New Medicaid Managed Care Rules: What the Rules Mean for You

Posted by Reeve Foundation Staff in Daily Dose on April 28, 2016 # Advocacy and Policy

Centers for Medicare and Medicaid ServicesThe Centers for Medicare and Medicaid Services (CMS) – the national office that governs Medicare and Medicaid – has released new final regulations updating the rules for managed care, the private health insurance companies that provide Medicaid services in most states. CMS has not updated the rules in over a decade. Since that time, managed care has proliferated across the states. Now, approximately 75% of Medicaid beneficiaries are enrolled in a managed care program, including people with disabilities. States are also starting to include more disability-specific Medicaid programs into managed care, like long-term services and supports (LTSS) and employment supports. The privatization of Medicaid has concerned advocates for many years, and the new federal rules offer new important protections.

The new rules include provisions to improve care better for beneficiaries, including network adequacy, quality measures, and minimum standards for “medical necessity”. If you are enrolled in Medicaid managed care, here are the most important items for you to know:

  • The state must allow a period of choice before you are enrolled in a managed care plan, then allow 90 days from enrollment for you to change plans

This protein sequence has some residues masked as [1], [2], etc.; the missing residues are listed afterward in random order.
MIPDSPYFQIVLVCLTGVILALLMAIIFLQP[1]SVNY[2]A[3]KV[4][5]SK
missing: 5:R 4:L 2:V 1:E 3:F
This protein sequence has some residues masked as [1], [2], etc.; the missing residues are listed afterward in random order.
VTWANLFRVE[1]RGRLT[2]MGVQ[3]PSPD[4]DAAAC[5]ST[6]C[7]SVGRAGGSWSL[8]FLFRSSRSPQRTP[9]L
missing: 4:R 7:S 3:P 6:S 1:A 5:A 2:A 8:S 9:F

• The state must establish a stakeholder group regarding LTSS, and ensure that the views of people using LTSS are heard in the design, implementation, and oversight of the system
  • The state must create a Beneficiary Support System specifically designed to serve as a single point of contact for navigating the system
  • The state must ensure that all managed LTSS programs comply with the Americans with Disabilities Act and Supreme Court’s Olmstead decision
  • A managed care company cannot dis-enroll you because of a change in your health status
  • Managed care companies must continue services while you appeal an adverse coverage decision
  • Information on the physical access in provider directories, including the accessibility of offices, exam rooms, and equipment, now must be included in provider directories

Anyone using Medicaid long-term services & supports in a state with managed care should consider joining the stakeholder engagement group to ensure that the views of people living with paralysis are heard.

When CMS issued these rules as a proposal last summer, the Reeve Foundation weighed in urging CMS to strengthen consumer protections even further, especially around LTSS. While CMS did not take all of our recommendations, we are pleased with the rule and believe it will improve access and care for people on Medicaid.

Learn more about the rules from the Department of Health and Human Services press release and Centers for Medicare and Medicaid Services fact sheets (under final rule).